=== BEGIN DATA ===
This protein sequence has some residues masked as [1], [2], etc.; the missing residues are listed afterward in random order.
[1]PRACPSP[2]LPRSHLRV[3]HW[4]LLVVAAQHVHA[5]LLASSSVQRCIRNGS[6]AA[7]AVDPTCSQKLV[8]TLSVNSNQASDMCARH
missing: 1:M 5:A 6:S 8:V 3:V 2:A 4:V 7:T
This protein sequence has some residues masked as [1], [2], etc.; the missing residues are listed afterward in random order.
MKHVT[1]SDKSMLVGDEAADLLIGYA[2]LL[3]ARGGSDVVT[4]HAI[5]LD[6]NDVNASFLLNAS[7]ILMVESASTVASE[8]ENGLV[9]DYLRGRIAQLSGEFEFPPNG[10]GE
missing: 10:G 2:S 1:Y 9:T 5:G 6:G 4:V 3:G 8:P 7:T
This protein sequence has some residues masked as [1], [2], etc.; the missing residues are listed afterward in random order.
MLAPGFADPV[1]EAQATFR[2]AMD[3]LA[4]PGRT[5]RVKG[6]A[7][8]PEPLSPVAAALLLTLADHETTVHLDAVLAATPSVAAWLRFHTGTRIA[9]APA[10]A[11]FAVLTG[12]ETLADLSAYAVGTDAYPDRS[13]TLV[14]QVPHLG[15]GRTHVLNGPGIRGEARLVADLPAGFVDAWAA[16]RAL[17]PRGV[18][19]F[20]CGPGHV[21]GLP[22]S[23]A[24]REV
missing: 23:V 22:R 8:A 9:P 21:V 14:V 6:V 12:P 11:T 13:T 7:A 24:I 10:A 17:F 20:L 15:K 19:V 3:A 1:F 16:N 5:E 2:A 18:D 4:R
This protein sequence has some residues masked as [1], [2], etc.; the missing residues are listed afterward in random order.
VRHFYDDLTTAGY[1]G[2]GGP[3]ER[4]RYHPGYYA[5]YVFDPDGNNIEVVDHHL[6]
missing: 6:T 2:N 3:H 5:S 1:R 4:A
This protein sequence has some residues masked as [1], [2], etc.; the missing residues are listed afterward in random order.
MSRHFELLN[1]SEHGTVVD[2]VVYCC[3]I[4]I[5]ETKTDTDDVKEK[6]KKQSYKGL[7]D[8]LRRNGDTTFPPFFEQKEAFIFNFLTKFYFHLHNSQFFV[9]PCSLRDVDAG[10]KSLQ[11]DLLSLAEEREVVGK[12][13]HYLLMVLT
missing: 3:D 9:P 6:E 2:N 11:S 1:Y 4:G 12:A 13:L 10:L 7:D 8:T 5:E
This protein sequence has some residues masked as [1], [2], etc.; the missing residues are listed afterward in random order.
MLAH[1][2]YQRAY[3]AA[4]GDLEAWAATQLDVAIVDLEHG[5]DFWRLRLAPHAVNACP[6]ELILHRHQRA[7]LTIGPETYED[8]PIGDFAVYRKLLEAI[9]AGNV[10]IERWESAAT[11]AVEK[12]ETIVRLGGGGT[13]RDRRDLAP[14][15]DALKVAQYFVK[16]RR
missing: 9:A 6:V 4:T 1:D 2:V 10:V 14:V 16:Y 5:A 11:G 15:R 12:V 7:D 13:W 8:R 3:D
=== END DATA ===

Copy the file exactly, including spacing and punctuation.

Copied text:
This protein sequence has some residues masked as [1], [2], etc.; the missing residues are listed afterward in random order.
[1]PRACPSP[2]LPRSHLRV[3]HW[4]LLVVAAQHVHA[5]LLASSSVQRCIRNGS[6]AA[7]AVDPTCSQKLV[8]TLSVNSNQASDMCARH
missing: 1:M 5:A 6:S 8:V 3:V 2:A 4:V 7:T
This protein sequence has some residues masked as [1], [2], etc.; the missing residues are listed afterward in random order.
MKHVT[1]SDKSMLVGDEAADLLIGYA[2]LL[3]ARGGSDVVT[4]HAI[5]LD[6]NDVNASFLLNAS[7]ILMVESASTVASE[8]ENGLV[9]DYLRGRIAQLSGEFEFPPNG[10]GE
missing: 10:G 2:S 1:Y 9:T 5:G 6:G 4:V 3:G 8:P 7:T
This protein sequence has some residues masked as [1], [2], etc.; the missing residues are listed afterward in random order.
MLAPGFADPV[1]EAQATFR[2]AMD[3]LA[4]PGRT[5]RVKG[6]A[7][8]PEPLSPVAAALLLTLADHETTVHLDAVLAATPSVAAWLRFHTGTRIA[9]APA[10]A[11]FAVLTG[12]ETLADLSAYAVGTDAYPDRS[13]TLV[14]QVPHLG[15]GRTHVLNGPGIRGEARLVADLPAGFVDAWAA[16]RAL[17]PRGV[18][19]F[20]CGPGHV[21]GLP[22]S[23]A[24]REV
missing: 23:V 22:R 8:A 9:P 21:V 14:V 6:V 12:P 11:T 13:T 7:A 24:I 10:A 17:F 20:L 15:K 19:V 3:A 1:F 16:N 5:E 2:A 18:D 4:R
This protein sequence has some residues masked as [1], [2], etc.; the missing residues are listed afterward in random order.
VRHFYDDLTTAGY[1]G[2]GGP[3]ER[4]RYHPGYYA[5]YVFDPDGNNIEVVDHHL[6]
missing: 6:T 2:N 3:H 5:S 1:R 4:A
This protein sequence has some residues masked as [1], [2], etc.; the missing residues are listed afterward in random order.
MSRHFELLN[1]SEHGTVVD[2]VVYCC[3]I[4]I[5]ETKTDTDDVKEK[6]KKQSYKGL[7]D[8]LRRNGDTTFPPFFEQKEAFIFNFLTKFYFHLHNSQFFV[9]PCSLRDVDAG[10]KSLQ[11]DLLSLAEEREVVGK[12][13]HYLLMVLT
missing: 3:D 9:P 6:E 2:N 11:S 1:Y 4:G 12:A 13:L 10:L 7:D 8:T 5:E
This protein sequence has some residues masked as [1], [2], etc.; the missing residues are listed afterward in random order.
MLAH[1][2]YQRAY[3]AA[4]GDLEAWAATQLDVAIVDLEHG[5]DFWRLRLAPHAVNACP[6]ELILHRHQRA[7]LTIGPETYED[8]PIGDFAVYRKLLEAI[9]AGNV[10]IERWESAAT[11]AVEK[12]ETIVRLGGGGT[13]RDRRDLAP[14][15]DALKVAQYFVK[16]RR
missing: 9:A 6:V 4:T 1:D 2:V 10:V 14:V 16:Y 5:A 11:G 15:R 12:V 7:D 13:W 8:R 3:D